CfE and PISA: ‘holding our nerve’

The publication this week of the triennial PISA results has produced the usual phenomenon of the PISA shock in various countries. In the UK, England has maintained its position relative to other countries, and this is a source of disappointment to a government that staked its reputation on improving its performance. In Wales, indifferent performance and a disappointing set of results in science are a source for concern, but the political message is, in the words of one headteacher, to ‘hold our nerve’ and see through the current curricular reforms. In Scotland, a dip in performance relative to England is more difficult to stomach, and has raised inevitable questions about whether the decline is due to Curriculum for Excellence. According to Professor Lindsay Paterson, a long-time critic of CfE, the decline in Scotland’s relative and absolute performance on PISA is ‘shocking’ (see Professor Paterson states that the pupils tested in the current PISA round have been entirely educated under CfE, suggesting that CfE is the problem.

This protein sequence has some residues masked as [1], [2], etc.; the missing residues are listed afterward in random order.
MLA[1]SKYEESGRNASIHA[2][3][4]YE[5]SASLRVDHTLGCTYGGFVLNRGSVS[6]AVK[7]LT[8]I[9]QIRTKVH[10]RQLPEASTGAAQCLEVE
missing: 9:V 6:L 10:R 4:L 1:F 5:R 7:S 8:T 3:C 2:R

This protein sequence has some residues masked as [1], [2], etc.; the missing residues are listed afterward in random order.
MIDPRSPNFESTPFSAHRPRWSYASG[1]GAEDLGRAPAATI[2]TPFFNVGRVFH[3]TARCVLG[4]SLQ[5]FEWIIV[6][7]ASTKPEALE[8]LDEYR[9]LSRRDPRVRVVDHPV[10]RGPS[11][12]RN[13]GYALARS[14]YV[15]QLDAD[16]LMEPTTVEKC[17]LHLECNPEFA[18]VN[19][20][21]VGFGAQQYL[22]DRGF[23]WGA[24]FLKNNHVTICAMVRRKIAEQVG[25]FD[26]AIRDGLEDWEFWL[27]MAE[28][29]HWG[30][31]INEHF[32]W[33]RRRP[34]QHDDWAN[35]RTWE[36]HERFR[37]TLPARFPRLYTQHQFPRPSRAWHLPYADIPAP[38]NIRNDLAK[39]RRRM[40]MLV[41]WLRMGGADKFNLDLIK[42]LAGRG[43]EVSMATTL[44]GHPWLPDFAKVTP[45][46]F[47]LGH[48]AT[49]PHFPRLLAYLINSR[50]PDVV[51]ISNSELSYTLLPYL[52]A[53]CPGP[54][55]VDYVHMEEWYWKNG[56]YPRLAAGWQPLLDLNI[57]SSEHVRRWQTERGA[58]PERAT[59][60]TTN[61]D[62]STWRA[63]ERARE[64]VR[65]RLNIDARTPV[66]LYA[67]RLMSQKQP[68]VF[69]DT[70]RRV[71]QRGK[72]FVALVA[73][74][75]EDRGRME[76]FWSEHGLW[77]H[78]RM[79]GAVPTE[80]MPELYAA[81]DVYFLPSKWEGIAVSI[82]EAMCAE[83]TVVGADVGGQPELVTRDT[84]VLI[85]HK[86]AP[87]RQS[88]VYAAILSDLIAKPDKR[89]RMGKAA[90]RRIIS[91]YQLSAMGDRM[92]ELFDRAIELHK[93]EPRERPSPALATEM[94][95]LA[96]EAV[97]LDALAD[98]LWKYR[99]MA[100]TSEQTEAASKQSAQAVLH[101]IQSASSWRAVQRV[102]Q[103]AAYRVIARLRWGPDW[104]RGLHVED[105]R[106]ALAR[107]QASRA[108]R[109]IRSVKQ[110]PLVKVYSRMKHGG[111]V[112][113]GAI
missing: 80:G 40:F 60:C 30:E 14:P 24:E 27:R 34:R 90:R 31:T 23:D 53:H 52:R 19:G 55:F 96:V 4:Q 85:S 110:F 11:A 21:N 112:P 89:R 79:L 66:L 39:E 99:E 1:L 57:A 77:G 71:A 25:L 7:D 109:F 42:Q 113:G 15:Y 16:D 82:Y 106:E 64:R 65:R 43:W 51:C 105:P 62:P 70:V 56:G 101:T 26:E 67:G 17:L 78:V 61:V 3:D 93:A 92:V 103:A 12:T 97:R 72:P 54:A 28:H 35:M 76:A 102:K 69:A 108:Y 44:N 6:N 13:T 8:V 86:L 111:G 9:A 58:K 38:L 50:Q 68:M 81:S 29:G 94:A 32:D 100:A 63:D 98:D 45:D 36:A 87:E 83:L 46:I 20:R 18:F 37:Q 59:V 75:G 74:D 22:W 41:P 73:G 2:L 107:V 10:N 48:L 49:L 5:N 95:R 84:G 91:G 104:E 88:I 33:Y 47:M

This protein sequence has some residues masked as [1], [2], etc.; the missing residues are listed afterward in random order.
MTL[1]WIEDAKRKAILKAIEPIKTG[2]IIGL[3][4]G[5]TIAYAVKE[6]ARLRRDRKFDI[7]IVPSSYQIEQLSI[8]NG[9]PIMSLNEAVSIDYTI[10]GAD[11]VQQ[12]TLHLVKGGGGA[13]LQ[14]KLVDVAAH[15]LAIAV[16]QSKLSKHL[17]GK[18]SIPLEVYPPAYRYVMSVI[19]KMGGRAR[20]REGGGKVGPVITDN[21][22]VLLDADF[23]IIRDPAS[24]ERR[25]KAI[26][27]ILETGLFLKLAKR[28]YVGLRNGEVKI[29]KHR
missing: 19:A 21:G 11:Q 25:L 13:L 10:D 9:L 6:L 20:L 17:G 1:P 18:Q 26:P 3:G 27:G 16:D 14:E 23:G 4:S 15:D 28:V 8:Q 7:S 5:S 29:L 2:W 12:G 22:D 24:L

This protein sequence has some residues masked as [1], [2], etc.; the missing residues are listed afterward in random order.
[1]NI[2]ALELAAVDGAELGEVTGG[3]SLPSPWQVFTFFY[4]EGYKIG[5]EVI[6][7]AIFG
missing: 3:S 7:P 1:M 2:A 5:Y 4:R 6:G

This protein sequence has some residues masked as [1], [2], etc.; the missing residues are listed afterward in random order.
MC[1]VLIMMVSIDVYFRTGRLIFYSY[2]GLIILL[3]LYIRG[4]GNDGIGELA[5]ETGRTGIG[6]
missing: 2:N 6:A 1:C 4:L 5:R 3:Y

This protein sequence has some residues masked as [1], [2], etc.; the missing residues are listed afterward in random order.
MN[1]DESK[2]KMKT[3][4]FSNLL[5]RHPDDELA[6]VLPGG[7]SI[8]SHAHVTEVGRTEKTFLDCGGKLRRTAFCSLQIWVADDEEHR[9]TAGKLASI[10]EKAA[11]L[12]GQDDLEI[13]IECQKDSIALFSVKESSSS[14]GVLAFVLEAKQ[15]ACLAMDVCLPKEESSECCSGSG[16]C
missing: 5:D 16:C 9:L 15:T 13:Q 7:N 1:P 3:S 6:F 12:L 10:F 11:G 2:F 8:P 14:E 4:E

I have some sympathy with some of his well-known criticisms of CfE. I have consistently been on record as supporting the broad general direction represented by the curriculum – local flexibility, student-centred approaches and teacher autonomy – but would agree with him in his critique of the lack of attention to knowledge within CfE. To my mind, a progressive curriculum should not preclude, as stated by John Dewey, the learning of ‘the accumulated wisdom of the ages’; it should not mean that teachers should neglect issues of knowledge. I too regularly hear educators telling me that ‘we do not need to teach knowledge anymore because pupils can google what they need to know’, and that ‘education is all about skills now’. In my view, a curriculum should be knowledge-rich, and this entails teachers posing the right questions in their curriculum design about what knowledge is of most worth.